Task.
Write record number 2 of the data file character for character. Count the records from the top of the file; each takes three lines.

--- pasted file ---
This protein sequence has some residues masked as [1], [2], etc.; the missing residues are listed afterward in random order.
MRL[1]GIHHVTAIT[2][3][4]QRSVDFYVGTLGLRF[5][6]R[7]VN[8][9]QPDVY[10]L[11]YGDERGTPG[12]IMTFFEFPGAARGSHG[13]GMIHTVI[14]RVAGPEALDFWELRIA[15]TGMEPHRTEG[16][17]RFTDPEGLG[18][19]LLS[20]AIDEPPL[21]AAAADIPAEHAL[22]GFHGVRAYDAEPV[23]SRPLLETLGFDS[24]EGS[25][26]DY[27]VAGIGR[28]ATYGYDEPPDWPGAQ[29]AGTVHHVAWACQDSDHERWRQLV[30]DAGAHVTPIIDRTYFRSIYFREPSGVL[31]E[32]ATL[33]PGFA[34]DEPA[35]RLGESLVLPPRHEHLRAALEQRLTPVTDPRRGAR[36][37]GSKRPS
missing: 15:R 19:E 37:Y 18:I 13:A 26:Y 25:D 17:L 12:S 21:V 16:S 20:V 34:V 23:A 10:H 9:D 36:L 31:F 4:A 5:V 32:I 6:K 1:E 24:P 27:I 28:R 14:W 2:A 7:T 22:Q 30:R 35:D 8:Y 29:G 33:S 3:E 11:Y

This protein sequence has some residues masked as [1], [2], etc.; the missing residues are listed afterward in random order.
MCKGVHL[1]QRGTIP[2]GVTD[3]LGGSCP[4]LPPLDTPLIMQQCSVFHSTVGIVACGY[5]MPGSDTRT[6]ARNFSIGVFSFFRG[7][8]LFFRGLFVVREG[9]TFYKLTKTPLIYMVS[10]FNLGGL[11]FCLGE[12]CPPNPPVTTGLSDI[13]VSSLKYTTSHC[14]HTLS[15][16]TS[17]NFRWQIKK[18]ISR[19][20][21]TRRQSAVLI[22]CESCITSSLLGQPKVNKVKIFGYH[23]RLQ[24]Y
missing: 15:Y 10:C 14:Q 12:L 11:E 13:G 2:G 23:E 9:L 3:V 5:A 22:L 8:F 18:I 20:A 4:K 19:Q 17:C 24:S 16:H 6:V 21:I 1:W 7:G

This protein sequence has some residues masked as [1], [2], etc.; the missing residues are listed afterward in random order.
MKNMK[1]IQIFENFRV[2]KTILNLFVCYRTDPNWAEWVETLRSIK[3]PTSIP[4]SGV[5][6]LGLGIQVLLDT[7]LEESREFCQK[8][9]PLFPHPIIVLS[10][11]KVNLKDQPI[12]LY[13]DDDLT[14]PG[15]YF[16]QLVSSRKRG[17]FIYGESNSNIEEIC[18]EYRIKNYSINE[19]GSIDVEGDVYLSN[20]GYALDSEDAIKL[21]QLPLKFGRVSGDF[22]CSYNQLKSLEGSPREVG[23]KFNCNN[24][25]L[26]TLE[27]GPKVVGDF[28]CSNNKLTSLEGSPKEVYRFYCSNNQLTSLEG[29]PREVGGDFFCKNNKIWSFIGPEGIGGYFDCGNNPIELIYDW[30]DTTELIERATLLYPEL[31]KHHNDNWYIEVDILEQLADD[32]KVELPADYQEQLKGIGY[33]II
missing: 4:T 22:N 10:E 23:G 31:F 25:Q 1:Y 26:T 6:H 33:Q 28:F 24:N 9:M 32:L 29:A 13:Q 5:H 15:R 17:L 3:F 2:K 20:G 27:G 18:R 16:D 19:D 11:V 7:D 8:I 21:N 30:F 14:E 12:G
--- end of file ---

This protein sequence has some residues masked as [1], [2], etc.; the missing residues are listed afterward in random order.
MCKGVHL[1]QRGTIP[2]GVTD[3]LGGSCP[4]LPPLDTPLIMQQCSVFHSTVGIVACGY[5]MPGSDTRT[6]ARNFSIGVFSFFRG[7][8]LFFRGLFVVREG[9]TFYKLTKTPLIYMVS[10]FNLGGL[11]FCLGE[12]CPPNPPVTTGLSDI[13]VSSLKYTTSHC[14]HTLS[15][16]TS[17]NFRWQIKK[18]ISR[19][20][21]TRRQSAVLI[22]CESCITSSLLGQPKVNKVKIFGYH[23]RLQ[24]Y
missing: 15:Y 10:C 14:Q 12:L 11:E 13:G 2:G 23:E 9:L 3:V 5:A 22:L 8:F 18:I 20:A 4:K 19:Q 17:C 24:S 16:H 6:V 21:I 1:W 7:G